Three factors explain the increase in interest and applications for dual citizenship in 2011-2012. First, the Ministry of Diaspora was created and became active in facilitating dual citizenship and promoting the debate on repatriation. The Ministry became highly visible in the Syrian Armenian refugee issue by opening a special secondary school and by facilitating these immigrants’ access to health care and university education, among other initiatives.

The second factor consists in the current government’s eagerness to engage diaspora members in the Armenian economy. The deterioration of Armenia’s economic performance in 2011 and 2012 made the renewal of diaspora engagement crucial. Thus, the Fourth Armenia-Diaspora Conference in September 2011 (on the 20th anniversary of Armenia’s independence) became an opportunity for the government to send a strong message to diaspora investors.

The third factor is the situation of the Armenian communities in the Middle East following the Arab revolts in Egypt, Syria and Lebanon (and against the background of the Armenian government’s failure to ensure successful repatriation of Iraqi Armenians in 2006-2007).The Syrian civil war hit the Armenians of Aleppo, Damascus, Deir Zor and other Syrian cities and regions very hard. Eventually the highest demand for dual citizenship came from Syria; and with the flow of Armenians escaping the war in the summer of 2012, the government decided to make a further exception to standard procedure by handling dual citizenship documents in Armenian embassies. The measure was later extended to Lebanese Armenians applying for dual citizenship, probably as a preventive measure in case of expansion of the conflict from Syria to Lebanon. Armenia offered a number of privileges to Syrian-Armenians, and according to the Ministry of Diaspora, dual citizenship was granted to over 5000 Syrian Armenians during the last six months of 2012. There is a possibility to further improve the coordination of the welcome policy for diaspora Armenians based on the experience of Israel (by guiding repatriates through the whole process of repatriation starting from the moment when they wish to do so).

Focus group responses from repatriates

Focus group discussions were organized with a total of 22 repatriates from Armenian diaspora communities of the Middle East in order to understand the main factors that motivated them to repatriate, and ones that would encourage their relocation to be long-term or permanent. A large majority of the participants repatriated prior to the conflict in Syria, although five of the interviewees repatriated as a direct result of the war.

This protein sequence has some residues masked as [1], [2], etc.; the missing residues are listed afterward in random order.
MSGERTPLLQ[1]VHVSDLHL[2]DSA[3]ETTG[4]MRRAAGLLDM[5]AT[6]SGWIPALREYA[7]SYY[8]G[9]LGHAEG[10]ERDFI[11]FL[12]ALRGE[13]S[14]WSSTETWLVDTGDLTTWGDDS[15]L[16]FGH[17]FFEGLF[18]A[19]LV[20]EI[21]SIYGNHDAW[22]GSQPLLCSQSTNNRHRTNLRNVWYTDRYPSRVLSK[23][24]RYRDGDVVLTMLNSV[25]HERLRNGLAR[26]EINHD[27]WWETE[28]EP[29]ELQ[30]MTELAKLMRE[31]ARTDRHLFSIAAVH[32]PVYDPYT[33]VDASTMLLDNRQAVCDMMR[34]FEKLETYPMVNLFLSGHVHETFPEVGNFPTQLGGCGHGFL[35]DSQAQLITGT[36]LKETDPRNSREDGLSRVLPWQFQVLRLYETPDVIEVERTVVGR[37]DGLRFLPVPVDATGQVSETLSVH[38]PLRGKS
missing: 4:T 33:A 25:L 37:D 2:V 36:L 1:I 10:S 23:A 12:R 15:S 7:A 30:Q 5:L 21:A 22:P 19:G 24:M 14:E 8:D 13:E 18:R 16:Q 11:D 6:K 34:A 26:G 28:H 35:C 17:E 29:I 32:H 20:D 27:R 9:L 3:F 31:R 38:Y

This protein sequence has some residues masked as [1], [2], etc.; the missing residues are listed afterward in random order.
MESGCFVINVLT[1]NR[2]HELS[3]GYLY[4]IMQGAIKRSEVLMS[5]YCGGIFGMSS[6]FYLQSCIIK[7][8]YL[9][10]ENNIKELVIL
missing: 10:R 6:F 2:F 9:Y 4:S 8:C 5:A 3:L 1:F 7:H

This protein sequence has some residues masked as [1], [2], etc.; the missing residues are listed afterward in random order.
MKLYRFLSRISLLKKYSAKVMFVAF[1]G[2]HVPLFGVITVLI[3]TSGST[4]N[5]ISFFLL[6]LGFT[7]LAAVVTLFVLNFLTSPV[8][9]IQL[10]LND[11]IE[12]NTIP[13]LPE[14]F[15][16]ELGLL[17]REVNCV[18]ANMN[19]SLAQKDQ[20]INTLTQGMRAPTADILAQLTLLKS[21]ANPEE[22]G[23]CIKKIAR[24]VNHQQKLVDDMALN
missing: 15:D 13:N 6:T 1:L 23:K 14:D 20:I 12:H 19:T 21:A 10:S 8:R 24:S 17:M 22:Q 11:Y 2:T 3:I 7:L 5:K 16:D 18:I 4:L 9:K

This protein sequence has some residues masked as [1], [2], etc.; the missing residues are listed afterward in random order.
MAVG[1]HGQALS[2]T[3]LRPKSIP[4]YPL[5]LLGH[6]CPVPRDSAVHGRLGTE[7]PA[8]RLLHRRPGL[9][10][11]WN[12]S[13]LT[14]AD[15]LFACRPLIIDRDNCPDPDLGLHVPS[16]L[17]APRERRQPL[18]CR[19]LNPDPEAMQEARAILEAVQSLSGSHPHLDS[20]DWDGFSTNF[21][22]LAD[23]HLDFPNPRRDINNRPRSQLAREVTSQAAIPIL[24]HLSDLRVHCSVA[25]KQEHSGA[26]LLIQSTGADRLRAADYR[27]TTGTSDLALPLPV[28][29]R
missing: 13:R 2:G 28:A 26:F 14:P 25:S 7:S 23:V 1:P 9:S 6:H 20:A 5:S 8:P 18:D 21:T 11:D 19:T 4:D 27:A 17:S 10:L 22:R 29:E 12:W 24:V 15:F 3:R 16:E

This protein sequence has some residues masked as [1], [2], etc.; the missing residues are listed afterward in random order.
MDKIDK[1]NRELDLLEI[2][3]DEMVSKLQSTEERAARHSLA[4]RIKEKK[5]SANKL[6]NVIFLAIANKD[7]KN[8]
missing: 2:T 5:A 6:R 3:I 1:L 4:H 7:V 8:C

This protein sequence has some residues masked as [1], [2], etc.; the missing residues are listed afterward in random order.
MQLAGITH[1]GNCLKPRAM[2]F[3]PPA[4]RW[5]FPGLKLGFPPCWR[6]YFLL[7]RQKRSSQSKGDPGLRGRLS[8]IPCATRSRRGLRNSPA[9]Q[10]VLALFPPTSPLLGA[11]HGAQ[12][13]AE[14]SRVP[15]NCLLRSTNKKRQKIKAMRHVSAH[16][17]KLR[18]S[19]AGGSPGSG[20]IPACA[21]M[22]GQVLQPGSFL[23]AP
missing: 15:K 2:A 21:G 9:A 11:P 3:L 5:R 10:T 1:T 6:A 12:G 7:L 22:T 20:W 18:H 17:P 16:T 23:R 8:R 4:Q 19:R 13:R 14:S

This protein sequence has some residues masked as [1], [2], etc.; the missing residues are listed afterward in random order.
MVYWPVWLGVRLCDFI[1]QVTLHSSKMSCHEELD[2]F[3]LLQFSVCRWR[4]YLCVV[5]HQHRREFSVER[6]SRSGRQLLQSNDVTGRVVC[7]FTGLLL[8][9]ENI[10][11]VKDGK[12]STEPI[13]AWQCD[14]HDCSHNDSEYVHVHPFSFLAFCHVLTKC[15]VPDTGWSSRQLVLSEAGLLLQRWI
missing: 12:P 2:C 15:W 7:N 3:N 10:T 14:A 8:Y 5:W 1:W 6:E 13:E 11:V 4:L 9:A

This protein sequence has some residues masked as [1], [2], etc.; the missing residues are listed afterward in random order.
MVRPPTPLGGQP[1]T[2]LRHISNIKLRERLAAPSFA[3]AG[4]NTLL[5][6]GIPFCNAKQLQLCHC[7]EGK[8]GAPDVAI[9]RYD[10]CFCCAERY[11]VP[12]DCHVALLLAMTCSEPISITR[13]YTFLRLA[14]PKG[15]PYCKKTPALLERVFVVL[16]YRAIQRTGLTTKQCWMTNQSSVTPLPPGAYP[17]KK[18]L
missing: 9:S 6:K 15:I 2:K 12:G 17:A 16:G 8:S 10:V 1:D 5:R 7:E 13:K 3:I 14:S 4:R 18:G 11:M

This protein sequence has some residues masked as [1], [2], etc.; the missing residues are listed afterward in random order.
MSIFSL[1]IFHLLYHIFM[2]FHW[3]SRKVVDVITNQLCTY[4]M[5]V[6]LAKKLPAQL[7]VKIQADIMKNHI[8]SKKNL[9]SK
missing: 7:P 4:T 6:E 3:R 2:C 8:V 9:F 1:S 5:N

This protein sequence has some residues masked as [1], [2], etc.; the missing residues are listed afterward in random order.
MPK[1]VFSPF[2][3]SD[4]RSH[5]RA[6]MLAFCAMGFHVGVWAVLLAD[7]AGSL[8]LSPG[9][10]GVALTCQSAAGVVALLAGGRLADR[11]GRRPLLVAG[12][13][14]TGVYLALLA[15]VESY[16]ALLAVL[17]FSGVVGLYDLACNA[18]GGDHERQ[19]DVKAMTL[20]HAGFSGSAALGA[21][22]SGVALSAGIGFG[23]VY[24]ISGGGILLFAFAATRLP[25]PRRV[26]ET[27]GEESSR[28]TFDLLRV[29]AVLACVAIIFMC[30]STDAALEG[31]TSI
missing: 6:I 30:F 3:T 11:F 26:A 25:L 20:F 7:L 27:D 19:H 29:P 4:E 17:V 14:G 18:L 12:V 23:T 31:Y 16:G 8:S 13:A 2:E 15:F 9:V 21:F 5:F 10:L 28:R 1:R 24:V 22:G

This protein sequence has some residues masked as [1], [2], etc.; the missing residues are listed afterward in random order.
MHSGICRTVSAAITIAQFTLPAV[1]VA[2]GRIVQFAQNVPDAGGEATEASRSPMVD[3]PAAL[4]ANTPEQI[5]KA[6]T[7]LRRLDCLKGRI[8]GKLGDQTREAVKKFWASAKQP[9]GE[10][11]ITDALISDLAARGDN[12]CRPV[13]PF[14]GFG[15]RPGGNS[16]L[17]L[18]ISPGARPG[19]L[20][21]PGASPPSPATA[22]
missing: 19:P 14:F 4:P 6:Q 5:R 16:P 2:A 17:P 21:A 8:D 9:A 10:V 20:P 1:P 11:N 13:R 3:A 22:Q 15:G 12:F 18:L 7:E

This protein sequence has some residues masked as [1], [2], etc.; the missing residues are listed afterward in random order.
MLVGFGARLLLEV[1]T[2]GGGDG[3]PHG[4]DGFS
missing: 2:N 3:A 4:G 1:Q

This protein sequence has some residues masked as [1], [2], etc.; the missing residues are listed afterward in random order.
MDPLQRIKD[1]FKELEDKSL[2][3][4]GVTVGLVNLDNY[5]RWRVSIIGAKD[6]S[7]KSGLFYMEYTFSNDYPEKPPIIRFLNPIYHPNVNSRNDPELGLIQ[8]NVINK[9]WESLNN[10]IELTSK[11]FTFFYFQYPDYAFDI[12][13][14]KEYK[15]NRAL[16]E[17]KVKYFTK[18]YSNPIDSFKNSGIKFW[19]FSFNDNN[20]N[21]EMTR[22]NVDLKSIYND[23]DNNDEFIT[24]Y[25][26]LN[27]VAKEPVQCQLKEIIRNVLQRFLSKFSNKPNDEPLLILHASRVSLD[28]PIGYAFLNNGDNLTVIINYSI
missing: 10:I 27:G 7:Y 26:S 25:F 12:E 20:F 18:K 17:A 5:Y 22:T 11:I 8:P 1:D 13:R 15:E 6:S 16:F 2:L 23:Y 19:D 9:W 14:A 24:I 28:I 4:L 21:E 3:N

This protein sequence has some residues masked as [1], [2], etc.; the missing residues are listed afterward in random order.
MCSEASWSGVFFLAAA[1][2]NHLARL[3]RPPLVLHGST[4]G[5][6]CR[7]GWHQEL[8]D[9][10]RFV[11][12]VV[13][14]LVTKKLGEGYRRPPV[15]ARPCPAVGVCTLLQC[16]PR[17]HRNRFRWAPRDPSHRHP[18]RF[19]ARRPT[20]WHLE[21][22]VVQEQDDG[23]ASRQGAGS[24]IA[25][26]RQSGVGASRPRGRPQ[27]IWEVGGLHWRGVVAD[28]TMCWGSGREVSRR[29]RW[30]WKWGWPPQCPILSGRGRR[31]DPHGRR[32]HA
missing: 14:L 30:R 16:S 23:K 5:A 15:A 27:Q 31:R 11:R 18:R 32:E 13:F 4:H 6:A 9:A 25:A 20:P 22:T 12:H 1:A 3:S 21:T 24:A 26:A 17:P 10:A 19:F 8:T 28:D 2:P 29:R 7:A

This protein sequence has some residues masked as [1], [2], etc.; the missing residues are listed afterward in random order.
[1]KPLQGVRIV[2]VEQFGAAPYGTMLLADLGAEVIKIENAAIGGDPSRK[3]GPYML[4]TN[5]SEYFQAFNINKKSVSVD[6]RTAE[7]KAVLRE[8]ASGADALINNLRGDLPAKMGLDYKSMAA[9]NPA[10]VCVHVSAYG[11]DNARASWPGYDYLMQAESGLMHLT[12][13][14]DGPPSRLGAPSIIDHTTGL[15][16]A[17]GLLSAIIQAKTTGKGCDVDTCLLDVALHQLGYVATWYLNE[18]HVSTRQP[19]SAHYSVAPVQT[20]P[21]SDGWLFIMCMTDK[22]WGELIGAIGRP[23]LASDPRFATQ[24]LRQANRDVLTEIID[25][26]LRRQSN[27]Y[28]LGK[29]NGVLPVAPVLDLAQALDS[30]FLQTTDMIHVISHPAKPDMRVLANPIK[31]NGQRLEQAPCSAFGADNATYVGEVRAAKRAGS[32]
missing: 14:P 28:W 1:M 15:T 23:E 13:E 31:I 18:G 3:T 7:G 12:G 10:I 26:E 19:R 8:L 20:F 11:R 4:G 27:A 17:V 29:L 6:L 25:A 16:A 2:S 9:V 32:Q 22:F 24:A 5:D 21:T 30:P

Although the study looked at creating opportunities for business investment in Armenia, several participants in the study were students or those with professional backgrounds working in different organizations in the country. Reflecting the fact that Middle Eastern Armenian communities have a long tradition of entrepreneurship and a significant number who are craftsmen/artisans, several in the sample also belonged to the service sector.

Features of the 22 interviewees included:

Several core areas of inquiry were defined for the interviews, the first of which was employment:

The second area explored was the respondents’ motivations for repatriation and the circumstances of their relocation:

The third area of questions concerned respondents’ views of the integration process:

The fourth area of interview questions concerned sustainability and business opportunities:

In their general comments, respondents said they believed that new opportunities for a better and more prosperous country would materialize once cultural differences dissipated. Most said that the homeland needs the diaspora as much as the diaspora needs the homeland. Others complained about corruption and the lack of a clear economic policy by the government. Some said that the country has become service-oriented (restaurants, cafes, hotels, retail chains) at the expense of industries with the potential to create more jobs. The tax system was also noted to be a serious burden to businesses; instead of easing taxes to encourage new diaspora investment, the government is increasing taxes, making it very difficult to start a new business.

Toward successful repatriation

Repatriation should be thought of as both a social trend and a state policy. On the one hand, there must be the political will to repatriate; on the other, there must be supportive conditions created for people willing to move to Armenia and start a new life there.

The experience of Middle Eastern repatriates interviewed for this chapter shows that the main reason why people take the decision to repatriate is the view that Armenia is the homeland of Armenians (and not, for instance, instability in their previous countries or an expectation of better living conditions). The decision is not purely emotional, however, since most of the repatriates rationally conducted research before moving to Armenia. The idealist component in the decision to repatriate is underlined by the fact that the overwhelming majority of those who return express no intention to leave and would advise other Armenians to follow their example.

The first recommendation, therefore, is the need to reinforce the concept of homeland as the main reason for diaspora Armenians to settle in Armenia. At the same time, however, the state must facilitate the process for those who decide to repatriate and help them to implement it.

Understandably, Middle Eastern repatriates did not find the language barrier (eastern/western Armenia) a difficulty for their integration. On the other hand, job opportunities and better salaries are mentioned as conditions for the sustainability of their choice to live in Armenia. The fact that the majority thinks that Armenia was sustainable to a second generation could also reflect hope that the conditions of better salaries and job opportunities will become a reality. As for their general complaints, the burden of taxes, corruption and the lack of a policy of industrialization are seen as major difficulties.

The second recommendation is therefore that the state must promote repatriation by identifying as top priorities the tasks of solving problems of housing, decent salaries and employment. It must also aim to ease the burden of taxes, create a better business climate and promote value-added economic sectors.